In the name of effects of the recent 49 percent devaluation of the kwacha and “full-cost-recovery”, prices of almost everything are going up. First, fuel pump prices went up, thereby triggering rises in all other sectors such as transport which is a crucial factor in production.
At about the same time, tariffs for electricity went up by 63.25 percent. This increase, according to Minister of Finance Dr Ken Lipenga, will help Escom recover costs of production.
What the hike means is that consumers are now paying more for less electricity used. For example, for pre-paid electricity domestic consumers K500 is enough for 35 units, almost half what the same money bought before the tariff hike. In an average home, 35 units of electricity are just enough for three to four days! Likewise, I expect many post-paid billing electricity users to be “shocked” with monthly bills for the month of May 2012 when the tariff hike was effected.
Full-cost-recovery is good, but that should come with a matching high quality service! Unfortunately, a matching service is what is lacking or has been lacking from the Electricity Supply Corporation of Malawi (Escom), I dare say.
Like many Malawians who use electricity, I will only appreciate the tariff hike effected by Escom if I get “power all day, everyday!”
Demand for energy, electricity inclusive, is at its highest during cold seasons such as the one we are currently experiencing. Given the high tariffs and consumersâ€™ desire to have “power all day, everyday”, it is also important that consumers play a part in saving energy.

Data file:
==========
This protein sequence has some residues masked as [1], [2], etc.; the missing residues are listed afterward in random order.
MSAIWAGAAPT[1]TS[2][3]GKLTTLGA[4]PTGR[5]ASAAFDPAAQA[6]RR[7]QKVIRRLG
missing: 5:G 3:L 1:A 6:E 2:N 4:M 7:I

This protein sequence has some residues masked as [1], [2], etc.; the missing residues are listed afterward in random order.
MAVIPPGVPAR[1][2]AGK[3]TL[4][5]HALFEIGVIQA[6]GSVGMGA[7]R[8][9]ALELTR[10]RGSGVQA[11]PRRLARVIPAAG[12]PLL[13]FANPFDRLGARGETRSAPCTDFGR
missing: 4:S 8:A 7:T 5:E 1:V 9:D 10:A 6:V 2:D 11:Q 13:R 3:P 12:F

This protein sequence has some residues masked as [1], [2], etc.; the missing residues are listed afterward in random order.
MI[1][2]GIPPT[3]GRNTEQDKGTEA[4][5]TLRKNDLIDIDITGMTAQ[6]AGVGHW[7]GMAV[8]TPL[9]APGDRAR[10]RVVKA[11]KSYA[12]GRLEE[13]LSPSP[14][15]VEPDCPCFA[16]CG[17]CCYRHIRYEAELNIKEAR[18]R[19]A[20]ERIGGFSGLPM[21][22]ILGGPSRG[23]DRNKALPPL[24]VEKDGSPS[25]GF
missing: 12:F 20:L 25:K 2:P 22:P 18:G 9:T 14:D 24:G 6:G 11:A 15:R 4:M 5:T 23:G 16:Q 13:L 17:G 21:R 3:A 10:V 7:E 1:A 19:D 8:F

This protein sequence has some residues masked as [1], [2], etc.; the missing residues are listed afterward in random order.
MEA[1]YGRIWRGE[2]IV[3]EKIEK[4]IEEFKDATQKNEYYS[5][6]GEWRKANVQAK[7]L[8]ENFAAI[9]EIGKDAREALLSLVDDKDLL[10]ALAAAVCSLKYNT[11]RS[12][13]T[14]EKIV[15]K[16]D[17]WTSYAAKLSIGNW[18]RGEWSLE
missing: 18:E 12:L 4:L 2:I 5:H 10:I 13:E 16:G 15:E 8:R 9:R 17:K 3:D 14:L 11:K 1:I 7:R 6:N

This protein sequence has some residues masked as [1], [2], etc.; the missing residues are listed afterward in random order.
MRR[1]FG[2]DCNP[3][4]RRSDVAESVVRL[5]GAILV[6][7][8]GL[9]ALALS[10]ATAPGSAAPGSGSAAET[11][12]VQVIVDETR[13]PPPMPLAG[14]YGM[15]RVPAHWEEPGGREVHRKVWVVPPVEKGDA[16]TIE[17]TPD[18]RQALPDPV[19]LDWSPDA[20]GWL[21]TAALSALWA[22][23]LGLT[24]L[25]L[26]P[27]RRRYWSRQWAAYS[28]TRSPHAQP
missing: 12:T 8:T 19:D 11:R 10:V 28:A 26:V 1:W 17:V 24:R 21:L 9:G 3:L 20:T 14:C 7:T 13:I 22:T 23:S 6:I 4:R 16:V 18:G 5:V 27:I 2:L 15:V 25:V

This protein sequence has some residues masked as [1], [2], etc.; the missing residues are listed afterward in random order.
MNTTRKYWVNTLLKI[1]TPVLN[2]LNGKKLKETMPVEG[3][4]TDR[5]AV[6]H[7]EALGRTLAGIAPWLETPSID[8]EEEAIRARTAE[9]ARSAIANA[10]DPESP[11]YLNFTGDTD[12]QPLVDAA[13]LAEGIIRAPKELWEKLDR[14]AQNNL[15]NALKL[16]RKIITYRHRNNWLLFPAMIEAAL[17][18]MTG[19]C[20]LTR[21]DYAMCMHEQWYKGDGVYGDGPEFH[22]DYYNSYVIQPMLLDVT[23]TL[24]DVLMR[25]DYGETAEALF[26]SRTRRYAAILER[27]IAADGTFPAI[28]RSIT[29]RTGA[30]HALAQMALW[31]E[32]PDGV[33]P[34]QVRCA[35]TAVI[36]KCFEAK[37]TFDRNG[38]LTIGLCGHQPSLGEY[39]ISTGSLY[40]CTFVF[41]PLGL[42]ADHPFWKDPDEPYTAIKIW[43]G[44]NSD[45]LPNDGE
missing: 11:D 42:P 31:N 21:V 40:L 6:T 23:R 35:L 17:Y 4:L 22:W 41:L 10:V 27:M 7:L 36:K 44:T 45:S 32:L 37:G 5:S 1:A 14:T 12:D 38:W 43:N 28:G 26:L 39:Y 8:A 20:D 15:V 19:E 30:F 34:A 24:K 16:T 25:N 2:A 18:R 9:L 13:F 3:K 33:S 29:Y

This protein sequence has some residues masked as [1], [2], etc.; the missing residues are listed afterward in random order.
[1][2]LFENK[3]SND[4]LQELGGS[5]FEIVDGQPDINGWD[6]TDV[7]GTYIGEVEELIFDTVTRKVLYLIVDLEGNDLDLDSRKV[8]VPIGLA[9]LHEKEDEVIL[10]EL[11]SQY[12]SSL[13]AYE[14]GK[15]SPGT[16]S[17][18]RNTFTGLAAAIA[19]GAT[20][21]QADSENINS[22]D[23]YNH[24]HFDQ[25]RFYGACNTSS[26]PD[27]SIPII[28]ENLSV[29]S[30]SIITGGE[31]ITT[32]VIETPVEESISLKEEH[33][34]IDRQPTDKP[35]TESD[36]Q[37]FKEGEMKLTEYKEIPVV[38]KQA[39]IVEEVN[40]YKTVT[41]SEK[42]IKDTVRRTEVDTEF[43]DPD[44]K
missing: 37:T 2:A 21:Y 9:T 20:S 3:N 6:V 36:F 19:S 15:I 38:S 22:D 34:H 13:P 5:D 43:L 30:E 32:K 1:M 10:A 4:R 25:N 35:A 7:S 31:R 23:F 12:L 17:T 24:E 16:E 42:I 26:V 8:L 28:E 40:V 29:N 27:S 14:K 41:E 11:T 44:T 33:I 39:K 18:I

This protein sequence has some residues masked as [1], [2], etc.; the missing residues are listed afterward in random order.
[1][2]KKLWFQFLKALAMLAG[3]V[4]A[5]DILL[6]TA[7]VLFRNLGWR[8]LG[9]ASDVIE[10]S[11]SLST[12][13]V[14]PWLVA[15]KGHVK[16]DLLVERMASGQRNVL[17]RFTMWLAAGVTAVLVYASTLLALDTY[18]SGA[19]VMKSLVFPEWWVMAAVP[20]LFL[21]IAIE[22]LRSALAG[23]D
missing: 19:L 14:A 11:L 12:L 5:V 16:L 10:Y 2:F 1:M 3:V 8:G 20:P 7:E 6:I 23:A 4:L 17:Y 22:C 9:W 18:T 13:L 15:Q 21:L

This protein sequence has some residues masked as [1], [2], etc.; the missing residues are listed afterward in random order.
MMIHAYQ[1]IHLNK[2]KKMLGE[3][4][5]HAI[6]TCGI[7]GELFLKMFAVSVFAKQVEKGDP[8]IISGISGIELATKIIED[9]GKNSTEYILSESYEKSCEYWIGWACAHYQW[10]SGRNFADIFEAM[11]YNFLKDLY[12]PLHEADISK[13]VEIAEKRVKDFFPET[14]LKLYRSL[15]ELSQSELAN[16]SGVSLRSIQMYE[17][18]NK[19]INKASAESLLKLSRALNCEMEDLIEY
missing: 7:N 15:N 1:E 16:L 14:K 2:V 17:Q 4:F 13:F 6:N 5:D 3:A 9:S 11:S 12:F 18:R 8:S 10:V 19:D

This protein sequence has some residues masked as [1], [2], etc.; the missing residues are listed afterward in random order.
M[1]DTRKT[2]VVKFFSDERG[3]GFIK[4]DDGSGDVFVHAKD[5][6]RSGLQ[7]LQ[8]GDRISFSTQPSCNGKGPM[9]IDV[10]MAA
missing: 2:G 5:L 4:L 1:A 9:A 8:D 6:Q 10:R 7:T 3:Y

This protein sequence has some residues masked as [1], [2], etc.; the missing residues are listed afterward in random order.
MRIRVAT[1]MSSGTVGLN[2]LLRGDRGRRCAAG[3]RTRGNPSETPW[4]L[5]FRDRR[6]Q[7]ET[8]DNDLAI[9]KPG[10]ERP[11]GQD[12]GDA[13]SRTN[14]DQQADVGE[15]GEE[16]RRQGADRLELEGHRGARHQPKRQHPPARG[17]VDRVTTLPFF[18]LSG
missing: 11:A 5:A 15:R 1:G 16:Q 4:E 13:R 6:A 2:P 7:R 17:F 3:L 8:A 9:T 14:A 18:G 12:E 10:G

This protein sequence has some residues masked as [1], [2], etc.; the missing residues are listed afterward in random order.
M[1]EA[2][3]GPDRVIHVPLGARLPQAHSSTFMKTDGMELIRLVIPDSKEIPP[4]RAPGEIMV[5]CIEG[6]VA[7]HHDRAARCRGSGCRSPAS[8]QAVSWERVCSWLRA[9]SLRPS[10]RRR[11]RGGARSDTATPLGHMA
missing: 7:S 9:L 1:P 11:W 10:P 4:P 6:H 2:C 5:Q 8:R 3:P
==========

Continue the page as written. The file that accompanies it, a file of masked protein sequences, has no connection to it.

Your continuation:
This can be done by, among other things, switching off lights, fans and other gadgets when not required. Even computers or television screens should not be left in standby mode. Consumers should also use energy saver bulbs as they consume less electricity than the ordinary bulbs many of us have been used to. In fact, an exercise is underway where Escom is distributing free energy saver bulbs to consumers across the country. That way, our electricity bills will be reduced.
We are told the upward adjustment of the electricity price will allow Escom to do the required maintenance work and also create incentives for private sector investment in electricity generation and distribution. Well, we are here to witness!